Well, this was unexpected. Julien Baker one of the most ferociously intimate live performers and lyricists on the planet, has taken a turn towards big booming guitars, pounding drums and echoey stadium sized sonics. Oddly, Baker’s maximalist turn is confined to the instrumentals. Her lyric sheet is as cripplingly insular as ever. She is still a woman tracing her psychological scars in public view. Baker doesn’t so much air her dirty laundry in public, as practice primal scream therapy in the open air. She is as battered and bruised as ever, struggling forward only to be confronted by fresh agonies and the ghosts of half-defeated traumas. “Favor” captures Baker’s ethos in one sublime half-sighed verse: “It doesn’t feel too bad, but it doesn’t feel too good either. Just like a nicotine patch, it hardly works, then it’s over”.

Little Oblivions is built on crippling insights and horrible snapshots of failure and awkwardness. Baker proves unremitting brutal in herself dissection, on “Song in E” she wishes that she were an acholic so there would be something else to blame other than herself and her restless subconscious for the state of her existence. Her lover could point to her drinking as an excuse for the awful things that she has said. Instead, Julien is cast as a prisoner of both her emotions and the strange machinations of her mind. She wishes those around her would let their anger and sorrow show so that she felt less like a pitiable alien. Oddly, her embrace of big, terse, rock aesthetics should be utterly at odds with the crawl-into-the-tightest-of-balls-to-weep intimacy of her song writing, but the boldness suits her. She might be oppressed and vulnerable, but she is a bulldozing brilliant performer capable of channelling her inner rage into captivating vocal performances. Baker has perfected strained-artful-smallness, so it’s about time she soared atop a wave of blood-letting. [8.0]

Bobby Dove’s – Hopeless Romantic (Country)

No genre quite captures the intersection of tragedy and comedy quite like country. Bobby Dove, the latest songwriter extraordinaire to arrive from the great white north rather than music row, has delivered a debut album that is almost poignant in its flippancy. The title track and album opener sets the tone. Bobby finds herself laughing through her tears and aimlessly killing time before a gorgeous swooning 50s string arrangement welcomes the listener into its pillowy embrace alongside the gorgeous lilting twang of guitar. Then, with a crushing tone of acceptance, Bobby coos; “my heart’s been stranded and I’ve been branded, a hopeless romantic”. Her vocal fluctuates with the sorrow of someone whose putting on a brave face as they watch their friends and loved ones pass them by as they wait for a lover who simply refuses to arrive. It’s worth dwelling on the opener because it frames Bobby’s entire ethos; merging the warming tones of a romanticised yesteryear with the sorrowful strength of a woman determined not to let the cracks in her façade show. She tries to laugh it off and has a wonderful turn of phrase, but there’s no escaping the tears on this dignified, but despairing collection. The playing on Hopeless Romantic is uniformly sublime, providing the heart wrenching subtext that Bobby is trying to disguise with her brave, sunglasses clad, face. The tearjerkers so sumptuous that it’s easy to overlook the gorgeous boogie of “Gas Station Blues” which asks, “did you steal my heart from me honey, or did I give it up from the start?” Hopeless Romantic’s golden-era swing and Bobby Dove’s innate understatement stop the album from sliding into miserabilism, instead it’s the silver of hope that make makes “Chance In Hell” and “New Endings New Beginnings” so damn devastating. Bobby Dove will find the right girl, you just know it, even if she’ll have to spend her whole life waiting. [8.0]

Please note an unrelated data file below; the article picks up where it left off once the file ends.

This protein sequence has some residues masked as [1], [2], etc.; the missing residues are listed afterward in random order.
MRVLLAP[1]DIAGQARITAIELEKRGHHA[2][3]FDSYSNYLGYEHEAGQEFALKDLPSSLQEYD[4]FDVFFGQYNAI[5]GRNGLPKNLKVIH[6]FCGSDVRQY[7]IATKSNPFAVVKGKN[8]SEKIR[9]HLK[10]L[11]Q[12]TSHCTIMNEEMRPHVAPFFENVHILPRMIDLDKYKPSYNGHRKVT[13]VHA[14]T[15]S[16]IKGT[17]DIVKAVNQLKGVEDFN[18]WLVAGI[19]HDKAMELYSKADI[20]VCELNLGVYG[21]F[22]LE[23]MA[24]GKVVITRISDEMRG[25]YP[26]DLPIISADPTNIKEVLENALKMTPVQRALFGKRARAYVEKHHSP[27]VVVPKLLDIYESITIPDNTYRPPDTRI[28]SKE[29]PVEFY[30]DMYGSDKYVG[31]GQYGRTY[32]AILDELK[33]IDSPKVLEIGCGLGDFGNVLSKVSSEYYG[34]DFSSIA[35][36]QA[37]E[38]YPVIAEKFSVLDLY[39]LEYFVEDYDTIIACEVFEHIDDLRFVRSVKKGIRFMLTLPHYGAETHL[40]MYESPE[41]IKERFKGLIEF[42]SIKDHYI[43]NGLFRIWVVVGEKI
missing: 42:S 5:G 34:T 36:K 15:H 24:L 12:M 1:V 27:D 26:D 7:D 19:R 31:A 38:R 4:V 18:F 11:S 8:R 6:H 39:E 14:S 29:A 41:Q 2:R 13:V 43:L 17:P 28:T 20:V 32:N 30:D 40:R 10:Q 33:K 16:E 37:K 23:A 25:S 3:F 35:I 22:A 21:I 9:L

As always, I only got a chance to listen to a fraction of the great records released this month, so apologies if you wanted to hear takes on Alice Cooper, Cloud Nothings, The Hold Steady, Django Django or a million and one others.